But not all the music proved caviare to the general, for an overwhelming surprise awaited us at Mountain Ash. The huge pavilion there accommodated an audience variously estimated at from 5,000 to 7,000 people, most of whom were of the so called working classes - miners, engineers, and the like. One would have expected that so novel and hectic a composition as Scriabin's 'Le Poeme d'Extase' would leave such a gathering bored and contemptuous; but the exact contrary proved to be the case. Mr. Albert Coates's interpretation whipped his listeners to an enthusiasm that found vent in a physical demonstrativeness such as the Albert and Queen's Halls can never have witnessed: at one point it appeared as though the complete work would have to be played a second time. It was this demonstration that made those of us interested in the musical welfare of Wales feel that we had underestimated the capacity of the working man in that country to assimilate and understand the more difficult compositions of modern times; and it was this demonstration which indicated that, if orchestral music were supplied with some approach to regularity, Wales would provide the necessary support. (Musical Times for 1 July 1920)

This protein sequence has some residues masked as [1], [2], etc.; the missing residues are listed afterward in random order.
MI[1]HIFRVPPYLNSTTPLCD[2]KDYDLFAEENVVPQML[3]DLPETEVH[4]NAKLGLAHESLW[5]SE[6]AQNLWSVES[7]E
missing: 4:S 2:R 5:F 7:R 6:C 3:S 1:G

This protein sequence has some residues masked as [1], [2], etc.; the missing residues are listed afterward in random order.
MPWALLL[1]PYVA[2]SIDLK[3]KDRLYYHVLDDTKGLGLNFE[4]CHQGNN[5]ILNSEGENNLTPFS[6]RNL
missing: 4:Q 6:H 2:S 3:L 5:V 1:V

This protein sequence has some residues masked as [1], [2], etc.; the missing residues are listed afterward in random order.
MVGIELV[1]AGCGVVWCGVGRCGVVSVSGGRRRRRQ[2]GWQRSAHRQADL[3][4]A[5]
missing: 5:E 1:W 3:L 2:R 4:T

Charles Lecocq

Lecocq Daughter of Madam Angot